Many companies make a point of competing on cost – making stuff cheaper than their competitors. One example would be an airline called Ryanair. Its CEO Michael O’Leary in this BBC interview has some interesting things to say about flying and his vision of what air-travel should be.
He seems pretty determined to make flying cheaper, but also it seems that Ryanair’s model is actually to build revenues from the ground up. You start with a rock bottom price, say 1 pound for flying standing, but then you add fees for carry on, printed boarding passes, priority boarding, assigned seating, etc. In this respect another company, from a totally different industry, welding equipment manufacturer Lincoln Electric has a totally different approach. Continue reading
Here is a fascinating video posted by New York Times about iPhone and how it helped to increasingly transform our economy from manufacturing to services. It is thought provoking and I do not entirely share author’s point of view. I agree, we lost manufacturing jobs and, indeed, service jobs create less supporting jobs around them. However, in my view, this particular example of iPhone is an exception from the general trend.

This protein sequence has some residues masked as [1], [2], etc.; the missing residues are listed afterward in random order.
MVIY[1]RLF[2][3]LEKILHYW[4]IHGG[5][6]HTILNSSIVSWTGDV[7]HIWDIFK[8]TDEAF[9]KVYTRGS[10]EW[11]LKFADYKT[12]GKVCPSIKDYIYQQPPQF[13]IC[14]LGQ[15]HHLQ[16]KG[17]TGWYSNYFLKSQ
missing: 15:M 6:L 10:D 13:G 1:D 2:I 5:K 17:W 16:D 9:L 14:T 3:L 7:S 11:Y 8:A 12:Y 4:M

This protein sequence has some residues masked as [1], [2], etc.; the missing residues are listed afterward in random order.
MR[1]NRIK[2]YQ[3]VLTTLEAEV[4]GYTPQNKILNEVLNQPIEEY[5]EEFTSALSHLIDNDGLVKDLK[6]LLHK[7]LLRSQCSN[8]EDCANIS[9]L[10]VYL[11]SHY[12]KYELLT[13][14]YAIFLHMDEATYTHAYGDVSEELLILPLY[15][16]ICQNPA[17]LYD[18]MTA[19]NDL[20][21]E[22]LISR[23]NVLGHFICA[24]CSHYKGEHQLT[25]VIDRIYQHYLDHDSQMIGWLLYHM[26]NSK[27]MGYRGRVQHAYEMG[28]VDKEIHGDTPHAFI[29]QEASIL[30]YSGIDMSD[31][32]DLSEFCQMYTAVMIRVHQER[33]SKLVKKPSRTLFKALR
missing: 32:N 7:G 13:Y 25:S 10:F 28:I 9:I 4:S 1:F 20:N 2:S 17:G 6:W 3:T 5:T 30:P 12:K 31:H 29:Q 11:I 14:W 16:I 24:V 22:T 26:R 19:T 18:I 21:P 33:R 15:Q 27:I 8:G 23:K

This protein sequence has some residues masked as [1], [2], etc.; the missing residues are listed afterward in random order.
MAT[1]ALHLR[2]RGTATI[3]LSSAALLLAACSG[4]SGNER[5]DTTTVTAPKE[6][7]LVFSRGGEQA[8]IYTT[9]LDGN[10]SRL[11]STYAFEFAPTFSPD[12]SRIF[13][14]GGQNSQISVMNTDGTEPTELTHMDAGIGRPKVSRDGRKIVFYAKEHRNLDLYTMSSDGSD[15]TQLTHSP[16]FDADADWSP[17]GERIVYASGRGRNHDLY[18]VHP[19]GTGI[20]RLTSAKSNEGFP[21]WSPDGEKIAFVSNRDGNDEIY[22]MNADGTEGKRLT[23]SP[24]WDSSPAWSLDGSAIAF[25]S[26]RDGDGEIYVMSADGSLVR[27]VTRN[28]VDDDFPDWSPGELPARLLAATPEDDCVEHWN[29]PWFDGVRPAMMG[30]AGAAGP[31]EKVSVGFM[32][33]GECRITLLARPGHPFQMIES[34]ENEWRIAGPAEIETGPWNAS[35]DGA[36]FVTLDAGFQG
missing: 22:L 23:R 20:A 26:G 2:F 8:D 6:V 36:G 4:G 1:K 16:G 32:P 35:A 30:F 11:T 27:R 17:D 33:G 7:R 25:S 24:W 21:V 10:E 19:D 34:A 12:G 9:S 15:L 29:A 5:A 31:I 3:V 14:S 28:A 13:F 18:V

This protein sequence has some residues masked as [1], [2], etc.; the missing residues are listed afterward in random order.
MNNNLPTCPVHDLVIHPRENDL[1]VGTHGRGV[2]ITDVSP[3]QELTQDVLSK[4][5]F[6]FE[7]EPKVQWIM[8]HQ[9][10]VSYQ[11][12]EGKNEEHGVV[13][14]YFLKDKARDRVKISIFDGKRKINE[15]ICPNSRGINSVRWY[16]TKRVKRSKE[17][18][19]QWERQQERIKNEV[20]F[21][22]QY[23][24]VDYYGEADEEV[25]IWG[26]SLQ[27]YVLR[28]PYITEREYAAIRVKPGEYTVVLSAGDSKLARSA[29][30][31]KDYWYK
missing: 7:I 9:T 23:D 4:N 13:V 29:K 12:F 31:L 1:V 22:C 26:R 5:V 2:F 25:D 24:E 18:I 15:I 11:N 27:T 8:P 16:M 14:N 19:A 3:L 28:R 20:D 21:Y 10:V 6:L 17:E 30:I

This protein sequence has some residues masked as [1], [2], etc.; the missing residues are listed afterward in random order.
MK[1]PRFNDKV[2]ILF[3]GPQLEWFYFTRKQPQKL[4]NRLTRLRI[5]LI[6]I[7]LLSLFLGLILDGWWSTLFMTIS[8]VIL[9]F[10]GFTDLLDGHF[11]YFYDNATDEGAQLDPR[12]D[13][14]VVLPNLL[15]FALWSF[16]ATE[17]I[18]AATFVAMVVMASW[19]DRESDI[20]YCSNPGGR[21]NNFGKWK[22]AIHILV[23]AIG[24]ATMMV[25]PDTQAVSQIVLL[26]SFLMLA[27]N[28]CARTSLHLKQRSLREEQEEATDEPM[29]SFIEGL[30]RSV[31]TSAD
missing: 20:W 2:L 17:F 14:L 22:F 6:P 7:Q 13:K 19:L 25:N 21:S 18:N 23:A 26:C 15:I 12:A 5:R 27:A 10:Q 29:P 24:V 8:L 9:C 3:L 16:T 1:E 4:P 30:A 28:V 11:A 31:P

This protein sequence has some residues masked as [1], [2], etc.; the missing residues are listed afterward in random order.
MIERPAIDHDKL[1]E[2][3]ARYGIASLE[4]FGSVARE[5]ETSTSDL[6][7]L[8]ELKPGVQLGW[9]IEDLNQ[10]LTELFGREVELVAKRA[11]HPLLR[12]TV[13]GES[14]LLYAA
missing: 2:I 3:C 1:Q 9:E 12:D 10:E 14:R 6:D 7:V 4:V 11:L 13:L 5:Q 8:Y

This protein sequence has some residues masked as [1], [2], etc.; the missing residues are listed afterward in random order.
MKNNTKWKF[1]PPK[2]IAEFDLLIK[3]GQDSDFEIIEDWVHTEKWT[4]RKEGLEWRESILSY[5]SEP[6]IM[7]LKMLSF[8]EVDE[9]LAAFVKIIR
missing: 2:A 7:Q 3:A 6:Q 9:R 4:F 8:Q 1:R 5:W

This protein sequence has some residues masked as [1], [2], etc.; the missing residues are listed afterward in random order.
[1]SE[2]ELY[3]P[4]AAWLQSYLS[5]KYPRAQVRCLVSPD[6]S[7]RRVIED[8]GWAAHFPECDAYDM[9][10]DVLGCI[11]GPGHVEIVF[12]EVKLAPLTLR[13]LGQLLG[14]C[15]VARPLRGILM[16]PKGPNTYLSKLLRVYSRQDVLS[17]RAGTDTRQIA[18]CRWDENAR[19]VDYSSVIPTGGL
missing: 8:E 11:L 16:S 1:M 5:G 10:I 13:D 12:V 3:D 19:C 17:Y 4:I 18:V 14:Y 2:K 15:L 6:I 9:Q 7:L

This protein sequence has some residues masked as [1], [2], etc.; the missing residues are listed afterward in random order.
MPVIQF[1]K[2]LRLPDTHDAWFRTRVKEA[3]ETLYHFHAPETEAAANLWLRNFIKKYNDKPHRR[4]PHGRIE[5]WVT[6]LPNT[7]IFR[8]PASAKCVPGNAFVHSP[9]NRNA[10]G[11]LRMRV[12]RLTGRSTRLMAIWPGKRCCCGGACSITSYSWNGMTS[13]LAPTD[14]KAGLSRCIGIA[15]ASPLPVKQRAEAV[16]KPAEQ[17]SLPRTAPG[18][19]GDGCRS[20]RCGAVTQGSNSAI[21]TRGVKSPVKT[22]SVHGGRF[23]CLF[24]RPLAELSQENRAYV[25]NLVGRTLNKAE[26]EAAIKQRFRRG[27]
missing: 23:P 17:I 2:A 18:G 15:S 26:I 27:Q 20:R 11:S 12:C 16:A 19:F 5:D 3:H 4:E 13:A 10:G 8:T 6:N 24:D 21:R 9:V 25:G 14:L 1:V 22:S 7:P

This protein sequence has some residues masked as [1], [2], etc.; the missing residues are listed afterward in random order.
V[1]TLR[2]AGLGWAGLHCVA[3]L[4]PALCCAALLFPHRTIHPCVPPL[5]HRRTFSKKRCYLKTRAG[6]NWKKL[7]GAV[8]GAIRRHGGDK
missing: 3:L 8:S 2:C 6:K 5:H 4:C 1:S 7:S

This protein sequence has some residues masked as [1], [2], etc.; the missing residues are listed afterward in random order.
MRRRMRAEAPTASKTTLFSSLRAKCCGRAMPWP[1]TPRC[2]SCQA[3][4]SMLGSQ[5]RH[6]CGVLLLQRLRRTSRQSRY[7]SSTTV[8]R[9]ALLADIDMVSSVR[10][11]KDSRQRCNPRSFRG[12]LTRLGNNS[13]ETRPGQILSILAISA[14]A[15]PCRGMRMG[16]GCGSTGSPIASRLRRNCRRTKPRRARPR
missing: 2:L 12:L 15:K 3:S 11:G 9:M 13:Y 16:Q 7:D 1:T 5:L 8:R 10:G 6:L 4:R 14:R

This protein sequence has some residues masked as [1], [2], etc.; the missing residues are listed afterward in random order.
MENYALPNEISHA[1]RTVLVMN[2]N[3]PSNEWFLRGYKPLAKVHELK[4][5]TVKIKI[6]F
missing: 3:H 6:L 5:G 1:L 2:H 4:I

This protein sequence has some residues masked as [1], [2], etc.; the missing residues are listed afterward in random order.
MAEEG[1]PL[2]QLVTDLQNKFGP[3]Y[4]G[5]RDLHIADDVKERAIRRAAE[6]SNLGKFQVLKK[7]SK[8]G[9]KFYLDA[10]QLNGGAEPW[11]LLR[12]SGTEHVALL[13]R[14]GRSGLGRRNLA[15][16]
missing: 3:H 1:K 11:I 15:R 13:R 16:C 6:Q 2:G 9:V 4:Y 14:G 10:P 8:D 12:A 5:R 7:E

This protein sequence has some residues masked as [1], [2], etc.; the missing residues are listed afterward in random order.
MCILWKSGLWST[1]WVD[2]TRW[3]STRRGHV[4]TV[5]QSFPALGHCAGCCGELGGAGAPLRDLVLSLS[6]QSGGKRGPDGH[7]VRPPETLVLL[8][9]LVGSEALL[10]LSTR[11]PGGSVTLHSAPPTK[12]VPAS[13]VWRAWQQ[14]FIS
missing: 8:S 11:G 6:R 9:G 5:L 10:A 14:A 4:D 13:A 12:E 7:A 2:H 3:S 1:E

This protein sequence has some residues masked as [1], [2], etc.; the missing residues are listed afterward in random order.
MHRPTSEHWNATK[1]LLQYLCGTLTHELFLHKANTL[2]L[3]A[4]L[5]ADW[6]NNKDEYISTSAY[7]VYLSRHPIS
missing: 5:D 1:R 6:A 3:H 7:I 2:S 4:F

Consider all the app-development business that started, iTunes market, iCloud – I suspect that the jobs multiplier for iPhone is much bigger than 1.7! And why is the Apple worth more than Exxon? Because all of these generated businesses feed back into Apple. That’s I think is a genius of Steve Jobs and Apple’s strategy – to create an ecosystem that is closed loop but grows from within.
So here we go again – car inventory at Ford is growing, specifically, new Focuses and Fiestas. WSJ reported on this recently and so did my colleagues at Kellogg. The graph of inventory is indeed telling, so I’ll repost it here.
We know what such inventory stockpiles usually leads to – lower prices. This time, though, it can be different.
Since I mentioned Priceline in my previous post, it seems like the right place to resurrect one of old posts on the subject. Everybody knows how Priceline works: they sell you a product with certain characteristics, without revealing it at the time of purchase. So the product is opaque. In exchange they let you bid for the product and if the bid is high enough, it’s accepted and product is sold. Or is it?